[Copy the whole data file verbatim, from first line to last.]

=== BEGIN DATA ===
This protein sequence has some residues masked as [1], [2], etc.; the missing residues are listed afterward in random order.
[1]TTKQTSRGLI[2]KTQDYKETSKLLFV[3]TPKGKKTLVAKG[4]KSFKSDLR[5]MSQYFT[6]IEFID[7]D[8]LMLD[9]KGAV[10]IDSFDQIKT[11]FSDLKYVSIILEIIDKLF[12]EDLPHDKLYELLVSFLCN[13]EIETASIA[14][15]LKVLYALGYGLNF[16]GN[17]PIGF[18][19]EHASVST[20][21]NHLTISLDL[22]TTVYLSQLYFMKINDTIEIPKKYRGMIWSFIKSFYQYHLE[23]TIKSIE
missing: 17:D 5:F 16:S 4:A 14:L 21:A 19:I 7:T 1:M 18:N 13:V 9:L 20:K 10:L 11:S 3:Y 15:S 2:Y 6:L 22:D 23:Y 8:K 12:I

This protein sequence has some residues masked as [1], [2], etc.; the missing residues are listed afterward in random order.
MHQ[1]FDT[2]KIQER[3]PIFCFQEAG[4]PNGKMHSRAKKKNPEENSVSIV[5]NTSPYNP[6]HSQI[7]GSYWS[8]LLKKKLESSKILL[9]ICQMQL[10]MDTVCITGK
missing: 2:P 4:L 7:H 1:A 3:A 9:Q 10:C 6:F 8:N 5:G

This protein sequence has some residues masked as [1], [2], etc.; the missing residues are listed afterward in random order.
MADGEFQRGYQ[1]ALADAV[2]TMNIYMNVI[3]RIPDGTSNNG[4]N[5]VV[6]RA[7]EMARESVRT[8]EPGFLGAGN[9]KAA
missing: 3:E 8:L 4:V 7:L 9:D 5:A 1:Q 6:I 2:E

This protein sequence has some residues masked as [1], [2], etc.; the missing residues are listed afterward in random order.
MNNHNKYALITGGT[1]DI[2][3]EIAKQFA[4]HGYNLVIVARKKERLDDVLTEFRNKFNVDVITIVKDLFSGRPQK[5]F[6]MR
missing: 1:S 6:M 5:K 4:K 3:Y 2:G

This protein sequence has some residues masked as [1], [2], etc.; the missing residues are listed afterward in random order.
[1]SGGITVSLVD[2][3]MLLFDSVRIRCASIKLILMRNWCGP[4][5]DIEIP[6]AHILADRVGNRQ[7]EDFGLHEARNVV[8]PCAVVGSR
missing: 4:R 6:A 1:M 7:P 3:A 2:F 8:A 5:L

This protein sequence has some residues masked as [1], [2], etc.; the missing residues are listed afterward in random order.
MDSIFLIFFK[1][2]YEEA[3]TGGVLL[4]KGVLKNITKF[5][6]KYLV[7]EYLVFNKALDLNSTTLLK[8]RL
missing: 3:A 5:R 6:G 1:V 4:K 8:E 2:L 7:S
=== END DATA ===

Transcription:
This protein sequence has some residues masked as [1], [2], etc.; the missing residues are listed afterward in random order.
[1]TTKQTSRGLI[2]KTQDYKETSKLLFV[3]TPKGKKTLVAKG[4]KSFKSDLR[5]MSQYFT[6]IEFID[7]D[8]LMLD[9]KGAV[10]IDSFDQIKT[11]FSDLKYVSIILEIIDKLF[12]EDLPHDKLYELLVSFLCN[13]EIETASIA[14][15]LKVLYALGYGLNF[16]GN[17]PIGF[18][19]EHASVST[20][21]NHLTISLDL[22]TTVYLSQLYFMKINDTIEIPKKYRGMIWSFIKSFYQYHLE[23]TIKSIE
missing: 17:D 5:F 16:S 4:A 14:L 21:A 19:I 7:T 1:M 18:N 13:V 9:L 20:K 10:L 11:S 3:Y 15:S 2:Y 6:L 22:D 23:Y 8:K 12:I

This protein sequence has some residues masked as [1], [2], etc.; the missing residues are listed afterward in random order.
MHQ[1]FDT[2]KIQER[3]PIFCFQEAG[4]PNGKMHSRAKKKNPEENSVSIV[5]NTSPYNP[6]HSQI[7]GSYWS[8]LLKKKLESSKILL[9]ICQMQL[10]MDTVCITGK
missing: 2:P 4:L 7:H 1:A 3:A 9:Q 10:C 6:F 8:N 5:G

This protein sequence has some residues masked as [1], [2], etc.; the missing residues are listed afterward in random order.
MADGEFQRGYQ[1]ALADAV[2]TMNIYMNVI[3]RIPDGTSNNG[4]N[5]VV[6]RA[7]EMARESVRT[8]EPGFLGAGN[9]KAA
missing: 3:E 8:L 4:V 7:L 9:D 5:A 1:Q 6:I 2:E

This protein sequence has some residues masked as [1], [2], etc.; the missing residues are listed afterward in random order.
MNNHNKYALITGGT[1]DI[2][3]EIAKQFA[4]HGYNLVIVARKKERLDDVLTEFRNKFNVDVITIVKDLFSGRPQK[5]F[6]MR
missing: 1:S 6:M 5:K 4:K 3:Y 2:G

This protein sequence has some residues masked as [1], [2], etc.; the missing residues are listed afterward in random order.
[1]SGGITVSLVD[2][3]MLLFDSVRIRCASIKLILMRNWCGP[4][5]DIEIP[6]AHILADRVGNRQ[7]EDFGLHEARNVV[8]PCAVVGSR
missing: 4:R 6:A 1:M 7:P 3:A 2:F 8:A 5:L

This protein sequence has some residues masked as [1], [2], etc.; the missing residues are listed afterward in random order.
MDSIFLIFFK[1][2]YEEA[3]TGGVLL[4]KGVLKNITKF[5][6]KYLV[7]EYLVFNKALDLNSTTLLK[8]RL
missing: 3:A 5:R 6:G 1:V 4:K 8:E 2:L 7:S